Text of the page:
Monday, April 23, 2001

Backyard observing 4/23/01

I took out my 8" f/6.8 collapsible Dob ( last night for a short galaxy hunting session. I did not have very high expectations as a haze layer appeared to be in place, possibly brightening things up to the point of uselessness. However, once darkness set in I was out back and things seemed decent. There was some unsteadiness as brighter stars were twinkling. Temps were very pleasant, reminding me that summer is on approach. There was virtually no dew during the observing session.

I used two eyepieces, the 20 and 12 Nagler, both type II. Other tools were a Telrad, old version of SA2000, and Uranometria.

I began with NGC 2681 in Ursa Major. This galaxy is in a very easy location for naked-eye star hopping, sitting just above the toes of the Big Bears front upper paw. I used 25-Theta Ursae Majoris to draw a line to 15 Ursae Majoris, which pointed to the target's position. The galaxy was in the eyepiece immediately... a nice way to start an observing session. This is a bright galaxy at mag 10.3, but the surface brightness is significantly dimmer due to its 3.6' x 3.3' size. I thought there was a possible elongation to the galaxy in the WNW/ESE direction, but mostly round, with a stellar nucleus. A few bright stars sat nearby, one 10' N and another 12' S.

My next target was NGC 2683. This is a great object! Sitting in Lynx. The general position in easy, using the southern end of the dim constellation as a guide. The stars 40 Alpha Lynx (mag 3.1) and 38 Lynx (mag 3.8) allow you to form a right angle to their east. You find yourself in a rich starfield... it is fairly easy to know when you are there. A chain of three bright stars point toward the galaxy, framed on the opposite side by a pair of bright stars. In the 20 Nagler this galaxy, while rather dim, actually jumped out. There was no missing it. It is very elongated at 9.0' x 2.2' in a WSE/ENE orientation. Three dim stars sit to its south. I found it to be better at lower power, as it was very ghostly in the 12mm eyepiece. This one is a "must see" from the backyard... mag 9.8, but its surface brightness is a dim 12.9.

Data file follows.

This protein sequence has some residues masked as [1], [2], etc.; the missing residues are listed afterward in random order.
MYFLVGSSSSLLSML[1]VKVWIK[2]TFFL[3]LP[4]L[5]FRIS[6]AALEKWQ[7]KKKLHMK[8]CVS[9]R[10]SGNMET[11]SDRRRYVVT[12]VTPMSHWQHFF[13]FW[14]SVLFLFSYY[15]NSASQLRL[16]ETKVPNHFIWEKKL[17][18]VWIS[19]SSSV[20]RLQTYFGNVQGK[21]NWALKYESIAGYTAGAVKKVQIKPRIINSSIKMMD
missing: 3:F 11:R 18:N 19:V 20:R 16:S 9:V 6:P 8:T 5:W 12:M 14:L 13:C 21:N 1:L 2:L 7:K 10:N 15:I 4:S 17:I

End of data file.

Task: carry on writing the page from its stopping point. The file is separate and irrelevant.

NGC 2742 is an object I've looked for previously in my backyard, but failed. The location is relatively easy, as it is at the intersection of two distinct "lines" described by bright stars in Ursa Major. 23 Ursae Majoris points through 16 Ursae Majoris and intersects the line made by 29 Upsilon Ursae Majoris and 1 Omicron Ursae Majoris. Nothing could be easier! However, with the 12mm Nagler, this galaxy was barely flitting in, just a faint "sometimes" glow about 3' W of the brightest star in the field. Perhaps conditions had deteriorated, making this a tough object. I could not detect much detail, although at times it appears elongated. This was one the toughest object of the night, mag 11.4 with a 13.0 surface brightness.

I finished my observing session on NGC 2768, located close by NGC 2742. In fact, I used the same bright star and double that pointed me to NGC 2742 in locating NGC 2768. This galaxy too was dim, but more visible than the prior one. It was elongated E/W and about 8' x 4' in size. With averted vision I could detect a stellar core. A very dim star sat close to the E side of the object. Two brighter stars sat 4' away, one to the N another to the WNW.

By now it was getting late. My scope was performing wonderfully, but I knew I had an early day the next morning.

I packed up my books and eyepieces, left the scope outside. It is there waiting for another observing session tonight.

No comments: